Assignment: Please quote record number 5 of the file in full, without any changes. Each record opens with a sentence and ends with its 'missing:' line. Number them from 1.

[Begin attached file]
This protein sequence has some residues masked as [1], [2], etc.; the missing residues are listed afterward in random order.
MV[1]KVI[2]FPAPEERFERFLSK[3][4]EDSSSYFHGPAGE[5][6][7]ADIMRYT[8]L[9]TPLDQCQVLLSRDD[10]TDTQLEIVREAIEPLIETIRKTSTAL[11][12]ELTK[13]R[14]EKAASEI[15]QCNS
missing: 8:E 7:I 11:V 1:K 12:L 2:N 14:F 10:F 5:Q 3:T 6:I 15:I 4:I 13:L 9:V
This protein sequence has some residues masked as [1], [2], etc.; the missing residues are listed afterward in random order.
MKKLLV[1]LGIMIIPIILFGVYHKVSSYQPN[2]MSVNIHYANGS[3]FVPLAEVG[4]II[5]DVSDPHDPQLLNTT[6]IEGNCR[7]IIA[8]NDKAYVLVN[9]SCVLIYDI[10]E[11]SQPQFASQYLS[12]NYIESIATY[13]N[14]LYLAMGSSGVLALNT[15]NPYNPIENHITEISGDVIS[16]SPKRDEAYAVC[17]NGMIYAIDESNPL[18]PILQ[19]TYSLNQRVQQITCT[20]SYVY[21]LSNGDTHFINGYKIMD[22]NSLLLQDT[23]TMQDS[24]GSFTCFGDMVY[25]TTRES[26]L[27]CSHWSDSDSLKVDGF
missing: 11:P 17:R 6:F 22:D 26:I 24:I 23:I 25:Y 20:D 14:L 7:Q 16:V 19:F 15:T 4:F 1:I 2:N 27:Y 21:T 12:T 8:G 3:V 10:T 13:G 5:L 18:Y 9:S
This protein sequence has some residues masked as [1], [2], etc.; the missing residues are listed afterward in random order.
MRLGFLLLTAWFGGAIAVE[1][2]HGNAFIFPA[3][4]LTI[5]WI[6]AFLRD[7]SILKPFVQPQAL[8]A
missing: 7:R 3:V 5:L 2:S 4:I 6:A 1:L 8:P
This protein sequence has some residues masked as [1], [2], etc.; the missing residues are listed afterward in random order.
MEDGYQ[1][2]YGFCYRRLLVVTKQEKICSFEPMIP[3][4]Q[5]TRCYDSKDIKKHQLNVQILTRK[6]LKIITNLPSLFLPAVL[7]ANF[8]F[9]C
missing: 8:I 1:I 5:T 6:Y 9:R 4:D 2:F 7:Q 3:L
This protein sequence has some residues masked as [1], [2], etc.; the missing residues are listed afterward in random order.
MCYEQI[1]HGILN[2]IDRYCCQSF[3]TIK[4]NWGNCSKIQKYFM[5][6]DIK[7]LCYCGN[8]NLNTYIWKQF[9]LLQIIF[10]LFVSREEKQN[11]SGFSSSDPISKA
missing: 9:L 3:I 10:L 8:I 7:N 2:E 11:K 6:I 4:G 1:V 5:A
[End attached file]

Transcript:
This protein sequence has some residues masked as [1], [2], etc.; the missing residues are listed afterward in random order.
MCYEQI[1]HGILN[2]IDRYCCQSF[3]TIK[4]NWGNCSKIQKYFM[5][6]DIK[7]LCYCGN[8]NLNTYIWKQF[9]LLQIIF[10]LFVSREEKQN[11]SGFSSSDPISKA
missing: 9:L 3:I 10:L 8:I 7:N 2:E 11:K 6:I 4:G 1:V 5:A